MIXING YEARS GROUPS AT SCHOOL: New research shows that ‘composite classes’ can boost pupil attainment

13 Apr 2021

New research from Scotland shows that many school pupils who study in composite classes – where children from different year groups are taught together – perform better than those in single year cohorts.

The study by Markus Gehrsitz and colleagues finds evidence that for early years pupils, the gains created by composite classes are roughly equivalent to the attainment gap between the average pupil and a pupil in one of the 20% most deprived data zones in Scotland.

He comments: ‘Our research finds that exposure to older peers is highly beneficial to early stage primary school pupils in terms of attainment. Composite classes explicitly create these peer effects while simultaneously reducing the number of classes that are needed and by extension reducing cost.’

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Composite classes are widespread in Scotland in both urban and rural areas, with one in five primary school pupils in Scotland attending a composite class. These multi-grade classes are also common in the United States and France.

The effects of composite classes on pupil attainment are the subject of much debate among parents, educators and politicians – yet they are little-studied. In a project funded by the Nuffield Foundation, researchers at the University of Strathclyde’s Fraser of Allander Institute set out to investigate their impact on pupil attainment. For this they took advantage of high-quality pupil level data covering a period of 12 years.

Their results suggest that Primary 1 (P1) pupils benefit from sharing composite classrooms with P2 pupils, with every additional older pupil raising the P1 students’ numeracy performance by around one percentage point. The effects on literacy were slightly larger at 1.3 to 1.5 percentage points.

By way of comparison, the gains being created by composite classes are roughly equivalent to the attainment gap between the average pupil and a pupil in one of the 20% most deprived data zones in Scotland.

The results for P4 and P7 pupils were less definite but suggestive of similar patterns.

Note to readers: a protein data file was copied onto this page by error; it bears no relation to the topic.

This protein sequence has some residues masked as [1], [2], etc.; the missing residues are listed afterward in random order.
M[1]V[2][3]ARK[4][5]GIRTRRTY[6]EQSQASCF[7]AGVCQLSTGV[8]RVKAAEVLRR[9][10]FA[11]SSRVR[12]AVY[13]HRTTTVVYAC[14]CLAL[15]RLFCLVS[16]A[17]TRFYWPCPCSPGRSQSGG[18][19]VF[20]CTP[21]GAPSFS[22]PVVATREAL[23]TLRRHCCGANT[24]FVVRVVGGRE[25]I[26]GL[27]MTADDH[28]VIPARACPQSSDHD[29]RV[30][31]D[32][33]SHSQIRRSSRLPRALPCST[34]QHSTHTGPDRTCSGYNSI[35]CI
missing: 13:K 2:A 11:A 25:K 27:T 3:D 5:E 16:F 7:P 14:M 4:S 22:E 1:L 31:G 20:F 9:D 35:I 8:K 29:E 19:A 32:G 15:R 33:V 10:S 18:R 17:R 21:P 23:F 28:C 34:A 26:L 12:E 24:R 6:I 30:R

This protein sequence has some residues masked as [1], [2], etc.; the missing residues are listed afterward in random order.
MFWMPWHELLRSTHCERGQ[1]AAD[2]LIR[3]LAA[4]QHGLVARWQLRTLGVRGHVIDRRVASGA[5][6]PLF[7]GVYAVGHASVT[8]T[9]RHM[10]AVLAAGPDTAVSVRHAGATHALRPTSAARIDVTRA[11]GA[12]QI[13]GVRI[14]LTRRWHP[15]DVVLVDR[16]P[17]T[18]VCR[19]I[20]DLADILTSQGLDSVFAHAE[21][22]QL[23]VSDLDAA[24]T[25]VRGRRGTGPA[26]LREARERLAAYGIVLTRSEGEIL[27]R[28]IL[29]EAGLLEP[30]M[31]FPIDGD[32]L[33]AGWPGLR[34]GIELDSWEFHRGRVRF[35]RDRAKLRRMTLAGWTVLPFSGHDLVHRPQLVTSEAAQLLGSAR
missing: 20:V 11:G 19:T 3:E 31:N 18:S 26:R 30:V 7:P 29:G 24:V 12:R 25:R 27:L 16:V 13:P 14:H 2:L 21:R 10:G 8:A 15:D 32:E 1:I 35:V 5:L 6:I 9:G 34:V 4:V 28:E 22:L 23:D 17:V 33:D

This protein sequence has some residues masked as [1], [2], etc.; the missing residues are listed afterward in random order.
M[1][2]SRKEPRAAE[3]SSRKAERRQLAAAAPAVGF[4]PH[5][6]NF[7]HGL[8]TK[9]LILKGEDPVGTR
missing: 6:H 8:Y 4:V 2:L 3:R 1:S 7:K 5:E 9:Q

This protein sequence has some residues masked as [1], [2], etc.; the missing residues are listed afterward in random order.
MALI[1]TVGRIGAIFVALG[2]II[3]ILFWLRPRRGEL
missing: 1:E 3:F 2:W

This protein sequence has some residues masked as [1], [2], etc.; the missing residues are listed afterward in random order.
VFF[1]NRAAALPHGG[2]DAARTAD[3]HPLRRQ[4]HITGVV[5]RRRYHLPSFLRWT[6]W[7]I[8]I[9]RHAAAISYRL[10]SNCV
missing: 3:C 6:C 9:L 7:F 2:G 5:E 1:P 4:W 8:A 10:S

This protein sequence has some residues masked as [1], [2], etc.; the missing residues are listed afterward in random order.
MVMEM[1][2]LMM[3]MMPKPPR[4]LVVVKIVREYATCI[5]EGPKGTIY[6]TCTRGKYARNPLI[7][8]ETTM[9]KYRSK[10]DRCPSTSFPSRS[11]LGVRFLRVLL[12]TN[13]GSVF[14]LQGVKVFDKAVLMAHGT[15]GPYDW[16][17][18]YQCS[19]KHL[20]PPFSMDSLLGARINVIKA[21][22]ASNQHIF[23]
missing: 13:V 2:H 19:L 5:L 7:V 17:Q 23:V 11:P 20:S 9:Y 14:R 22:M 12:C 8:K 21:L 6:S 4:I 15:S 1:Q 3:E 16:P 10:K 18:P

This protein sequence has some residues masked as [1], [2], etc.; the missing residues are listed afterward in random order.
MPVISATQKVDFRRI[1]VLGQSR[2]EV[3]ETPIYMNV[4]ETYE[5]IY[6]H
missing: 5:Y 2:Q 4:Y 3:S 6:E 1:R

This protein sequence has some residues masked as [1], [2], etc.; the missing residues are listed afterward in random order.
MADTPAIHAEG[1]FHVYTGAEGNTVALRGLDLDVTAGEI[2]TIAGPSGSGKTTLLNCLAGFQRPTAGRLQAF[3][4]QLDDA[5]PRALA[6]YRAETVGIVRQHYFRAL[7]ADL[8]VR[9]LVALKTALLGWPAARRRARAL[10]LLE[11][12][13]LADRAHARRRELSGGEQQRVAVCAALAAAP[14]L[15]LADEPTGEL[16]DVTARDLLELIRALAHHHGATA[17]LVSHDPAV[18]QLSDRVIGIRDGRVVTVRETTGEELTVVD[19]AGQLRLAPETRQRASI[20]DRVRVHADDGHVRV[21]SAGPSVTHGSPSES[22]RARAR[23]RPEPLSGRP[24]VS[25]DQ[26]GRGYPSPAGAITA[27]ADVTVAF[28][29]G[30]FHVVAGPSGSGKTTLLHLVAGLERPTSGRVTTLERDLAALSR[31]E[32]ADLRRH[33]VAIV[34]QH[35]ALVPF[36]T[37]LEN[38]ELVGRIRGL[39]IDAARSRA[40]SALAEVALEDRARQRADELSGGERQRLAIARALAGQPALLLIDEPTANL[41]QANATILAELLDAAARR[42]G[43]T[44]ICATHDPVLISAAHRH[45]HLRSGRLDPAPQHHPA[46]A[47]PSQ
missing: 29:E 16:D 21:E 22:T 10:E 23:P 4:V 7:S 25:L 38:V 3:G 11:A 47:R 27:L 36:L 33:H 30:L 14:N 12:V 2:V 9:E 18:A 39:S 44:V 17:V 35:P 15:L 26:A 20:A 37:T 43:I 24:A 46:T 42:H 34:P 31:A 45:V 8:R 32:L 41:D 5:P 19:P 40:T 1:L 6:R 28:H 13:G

The researchers also found no compelling evidence for adverse attainment effects on second-graders who share a composite classroom with first-graders. The researchers also failed to find persistent benefits of composite learning in P1 pupils when tested at P4 level – suggesting either that the benefits are short-lived, fade over time or the study lacked the statistical precision to detect longer-term effects.

No other positive or negative effects of composite classes were observed beyond attainment, for example in relation to attendance, suspension rates or attitudes to learning.

Even though composite classes tend to be smaller than single-year classes the research showed that class size was not a driving factor.

Lead researcher Dr Markus Gehrsitz said: ‘Our research finds that exposure to older peers is highly beneficial to early stage primary school pupils in terms of attainment.

‘Composite classes explicitly create these peer effects while simultaneously reducing the number of classes that are needed and by extension reducing cost.

‘Our study should ease parental concerns about any negative attainment effect of composite classes, and reassure local authorities that the cost savings provided by composite classes do not come at the expense of pupil attainment or educational quality.

‘While not a panacea – for instance composite classes often require more intense preparation by teachers – we would encourage policymakers to experiment more with mixed classrooms.

‘Given the benefits suggested by our evidence, particularly in early years education, composite classes may be a useful strategy to support attainment after the disruption caused by the Covid pandemic.’

Markus Gehrsitz

University of Strathclyde | markus.gehrsitz@strath.ac.uk